A Christian street preacher has accepted £13,000 in compensation from Greater Manchester Police after being arrested and detained for over 19 hours following comments he made on homosexuality.
John Craven was preaching in Manchester city centre in September 2011 when he was approached by two homosexual teenagers who asked him what he thought about gays.
Craven says that when he explained the Bible's stance on homosexuality, the two teenagers responded by kissing each other and making sexually suggestive acts.
When they complained to a police officer that they had found Mr Craven's comments insulting, he was arrested by Police Constable Alistair McKittrick for a public order offence and was detained for over 19 hours.
He was arrested under section 4A of the Public Order Act 1986, which criminalises the use of insulting words with the intention of causing harassment, alarm or distress.
While the police claim it was necessary to arrest him in order to conduct "a prompt and effective investigation" into the complaint, Mr Craven said this was not conveyed to him at the time.
The Christian Institute, which provided him with legal assistance, said he went nearly 15 hours without access to food, water or his medication for rheumatoid arthritis.
Mr Craven was only brought a bowl of cereal and a microwave meal after a friend complained to police about their treatment of him, The Christian Institute reports.
The Christian Institute said Mr Craven was protected under the European Convention on Human Rights, which guarantees the freedom to manifest religious beliefs in Article 9 and freedom of expression, including the freedom to impart information and ideas without interference by a public authority, in Article 10.
Mr Craven has settled for wrongful arrest, false imprisonment, and breach of his human rights just days before the case was due to go to court.
In addition to compensation, Greater Manchester Police will pay the legal fees of both parties, which amount to over £50,000.
Mr Craven said: "I never intended to cause anyone harassment, alarm or distress. In fact, quite the opposite. I preach the gospel which means good news and the love of God for all.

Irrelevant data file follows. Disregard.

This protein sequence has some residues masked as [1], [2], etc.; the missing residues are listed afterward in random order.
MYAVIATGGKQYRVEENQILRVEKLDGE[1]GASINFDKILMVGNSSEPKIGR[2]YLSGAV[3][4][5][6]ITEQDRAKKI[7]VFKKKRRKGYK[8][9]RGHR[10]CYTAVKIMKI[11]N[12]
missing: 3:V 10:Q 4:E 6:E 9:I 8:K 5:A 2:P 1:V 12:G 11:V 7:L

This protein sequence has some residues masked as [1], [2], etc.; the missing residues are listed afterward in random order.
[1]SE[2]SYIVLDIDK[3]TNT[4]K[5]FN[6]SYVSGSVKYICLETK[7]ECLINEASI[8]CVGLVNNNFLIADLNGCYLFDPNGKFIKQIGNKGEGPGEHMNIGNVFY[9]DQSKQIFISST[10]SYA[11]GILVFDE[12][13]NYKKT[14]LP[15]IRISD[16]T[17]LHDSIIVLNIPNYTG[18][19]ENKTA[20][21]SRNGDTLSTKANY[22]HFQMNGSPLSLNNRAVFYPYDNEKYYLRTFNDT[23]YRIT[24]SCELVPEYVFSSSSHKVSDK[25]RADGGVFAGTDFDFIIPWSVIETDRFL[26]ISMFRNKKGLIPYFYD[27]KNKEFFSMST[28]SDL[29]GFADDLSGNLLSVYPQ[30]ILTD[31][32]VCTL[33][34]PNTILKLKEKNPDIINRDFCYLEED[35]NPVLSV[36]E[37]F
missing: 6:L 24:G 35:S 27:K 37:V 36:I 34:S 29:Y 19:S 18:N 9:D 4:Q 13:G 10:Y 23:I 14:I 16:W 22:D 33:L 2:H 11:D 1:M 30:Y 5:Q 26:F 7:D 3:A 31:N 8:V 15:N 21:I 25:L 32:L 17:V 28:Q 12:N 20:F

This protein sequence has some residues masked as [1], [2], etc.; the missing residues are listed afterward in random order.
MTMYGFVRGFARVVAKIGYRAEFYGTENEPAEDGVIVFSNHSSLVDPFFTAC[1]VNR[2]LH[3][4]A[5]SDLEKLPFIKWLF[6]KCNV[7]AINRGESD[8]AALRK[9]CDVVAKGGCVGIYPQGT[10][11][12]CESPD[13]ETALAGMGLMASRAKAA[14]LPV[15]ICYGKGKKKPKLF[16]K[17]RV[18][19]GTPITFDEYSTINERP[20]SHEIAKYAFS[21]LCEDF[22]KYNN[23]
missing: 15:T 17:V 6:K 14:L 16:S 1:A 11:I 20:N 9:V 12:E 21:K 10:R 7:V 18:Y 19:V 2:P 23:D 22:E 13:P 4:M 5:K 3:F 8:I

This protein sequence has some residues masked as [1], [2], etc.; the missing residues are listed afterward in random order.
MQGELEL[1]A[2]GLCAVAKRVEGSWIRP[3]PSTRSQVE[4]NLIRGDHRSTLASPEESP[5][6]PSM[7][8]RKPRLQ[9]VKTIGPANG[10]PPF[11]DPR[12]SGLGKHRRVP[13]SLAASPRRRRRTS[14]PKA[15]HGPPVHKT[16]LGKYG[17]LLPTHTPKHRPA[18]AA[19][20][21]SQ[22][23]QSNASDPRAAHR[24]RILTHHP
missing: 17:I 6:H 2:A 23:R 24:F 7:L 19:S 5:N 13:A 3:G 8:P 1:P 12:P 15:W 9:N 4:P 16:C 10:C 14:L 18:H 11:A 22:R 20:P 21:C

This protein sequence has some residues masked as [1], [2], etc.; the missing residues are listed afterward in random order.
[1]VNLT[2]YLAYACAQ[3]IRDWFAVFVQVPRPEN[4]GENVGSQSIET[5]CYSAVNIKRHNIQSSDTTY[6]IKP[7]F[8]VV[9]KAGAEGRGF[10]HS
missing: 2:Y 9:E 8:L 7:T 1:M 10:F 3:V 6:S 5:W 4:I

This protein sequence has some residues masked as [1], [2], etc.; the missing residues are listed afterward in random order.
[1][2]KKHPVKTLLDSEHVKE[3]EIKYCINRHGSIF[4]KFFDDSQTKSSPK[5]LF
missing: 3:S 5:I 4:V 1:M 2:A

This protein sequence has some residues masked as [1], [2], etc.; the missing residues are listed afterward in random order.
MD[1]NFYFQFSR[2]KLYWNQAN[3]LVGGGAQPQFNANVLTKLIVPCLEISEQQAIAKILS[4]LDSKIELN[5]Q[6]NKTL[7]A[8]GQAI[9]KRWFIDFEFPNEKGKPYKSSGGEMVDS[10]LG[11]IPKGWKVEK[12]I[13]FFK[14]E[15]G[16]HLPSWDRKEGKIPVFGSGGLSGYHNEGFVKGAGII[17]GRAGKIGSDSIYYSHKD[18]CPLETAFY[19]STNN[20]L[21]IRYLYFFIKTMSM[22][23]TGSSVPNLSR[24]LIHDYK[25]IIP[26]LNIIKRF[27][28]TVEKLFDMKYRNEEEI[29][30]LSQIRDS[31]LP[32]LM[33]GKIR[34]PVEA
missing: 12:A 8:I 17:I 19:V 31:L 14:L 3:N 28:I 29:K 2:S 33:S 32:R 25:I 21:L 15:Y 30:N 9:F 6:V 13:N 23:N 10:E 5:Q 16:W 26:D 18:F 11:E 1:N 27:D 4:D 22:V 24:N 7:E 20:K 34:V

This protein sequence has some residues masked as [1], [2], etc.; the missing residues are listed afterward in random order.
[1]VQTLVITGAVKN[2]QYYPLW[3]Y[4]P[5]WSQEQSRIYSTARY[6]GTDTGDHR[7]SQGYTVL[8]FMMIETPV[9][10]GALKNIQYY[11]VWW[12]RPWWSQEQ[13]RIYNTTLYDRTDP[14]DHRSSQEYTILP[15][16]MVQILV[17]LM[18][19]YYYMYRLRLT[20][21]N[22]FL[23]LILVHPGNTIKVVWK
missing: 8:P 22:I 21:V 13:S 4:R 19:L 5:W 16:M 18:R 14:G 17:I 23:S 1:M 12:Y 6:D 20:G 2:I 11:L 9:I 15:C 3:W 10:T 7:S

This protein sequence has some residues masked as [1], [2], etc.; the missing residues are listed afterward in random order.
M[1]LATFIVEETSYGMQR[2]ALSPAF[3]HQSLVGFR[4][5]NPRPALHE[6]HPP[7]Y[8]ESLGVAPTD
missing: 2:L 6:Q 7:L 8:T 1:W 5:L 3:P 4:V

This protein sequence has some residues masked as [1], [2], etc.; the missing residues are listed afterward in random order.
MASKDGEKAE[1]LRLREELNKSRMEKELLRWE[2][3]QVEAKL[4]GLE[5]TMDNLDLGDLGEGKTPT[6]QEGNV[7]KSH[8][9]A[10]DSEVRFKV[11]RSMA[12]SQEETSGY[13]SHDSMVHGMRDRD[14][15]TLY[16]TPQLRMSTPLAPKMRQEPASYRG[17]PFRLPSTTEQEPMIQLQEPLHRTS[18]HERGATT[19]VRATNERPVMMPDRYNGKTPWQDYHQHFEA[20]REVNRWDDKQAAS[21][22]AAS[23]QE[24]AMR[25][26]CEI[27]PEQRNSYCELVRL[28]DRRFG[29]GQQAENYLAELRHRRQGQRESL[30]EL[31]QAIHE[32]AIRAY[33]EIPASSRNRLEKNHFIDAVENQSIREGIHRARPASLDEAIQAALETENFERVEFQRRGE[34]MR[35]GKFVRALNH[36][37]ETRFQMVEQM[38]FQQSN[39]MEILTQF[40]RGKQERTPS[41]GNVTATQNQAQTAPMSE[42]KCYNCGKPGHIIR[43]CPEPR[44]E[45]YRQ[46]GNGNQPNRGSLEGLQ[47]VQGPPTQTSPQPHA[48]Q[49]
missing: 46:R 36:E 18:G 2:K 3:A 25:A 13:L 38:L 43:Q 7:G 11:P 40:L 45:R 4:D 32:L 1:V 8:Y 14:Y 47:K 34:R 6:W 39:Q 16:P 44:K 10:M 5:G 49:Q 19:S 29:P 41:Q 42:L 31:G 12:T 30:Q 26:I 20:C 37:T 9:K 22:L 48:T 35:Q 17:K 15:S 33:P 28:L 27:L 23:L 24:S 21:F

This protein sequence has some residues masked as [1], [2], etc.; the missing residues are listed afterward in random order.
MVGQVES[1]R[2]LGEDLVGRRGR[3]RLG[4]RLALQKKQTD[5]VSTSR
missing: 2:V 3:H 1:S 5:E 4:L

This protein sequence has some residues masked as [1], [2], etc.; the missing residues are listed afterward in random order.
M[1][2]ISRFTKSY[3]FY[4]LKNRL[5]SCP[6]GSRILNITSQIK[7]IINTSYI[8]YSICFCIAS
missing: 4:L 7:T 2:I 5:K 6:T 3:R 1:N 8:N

"The actions of the police have left me feeling nervous and anxious. I found the whole episode extremely distressing.
"It appears that the actions of the police were calculated to give me and other street preachers the impression that we could not preach the gospel in public without breaking the law and if we did we would be arrested."
Colin Hart, director of The Christian Institute, said: "Nobody should face 19 hours in custody for simply answering a question about their beliefs.
"The disgraceful way in which Mr Craven was treated fell well below what the public deserve. In terms of the infringement of religious liberty, it was one of the worst cases we have ever dealt with.
"Freedom of expression is a very basic human right. The very foundations of our liberty depend upon it. I hope that Greater Manchester Police learn lessons for the future from this case and make every effort to ensure that it never happens again.
"I am delighted for Mr Craven that a settlement has been reached."
Parliament recently amended Section 5 of the Public Order Act 1986, which campaigners had long argued was infringing free speech.
As a result of the change, the College of Policing issued new guidance clarifying that insulting words or behaviour are not sufficient grounds for arrest.
Campaigners for the reform of Section 5 have suggested that Section 4A should be similarly amended.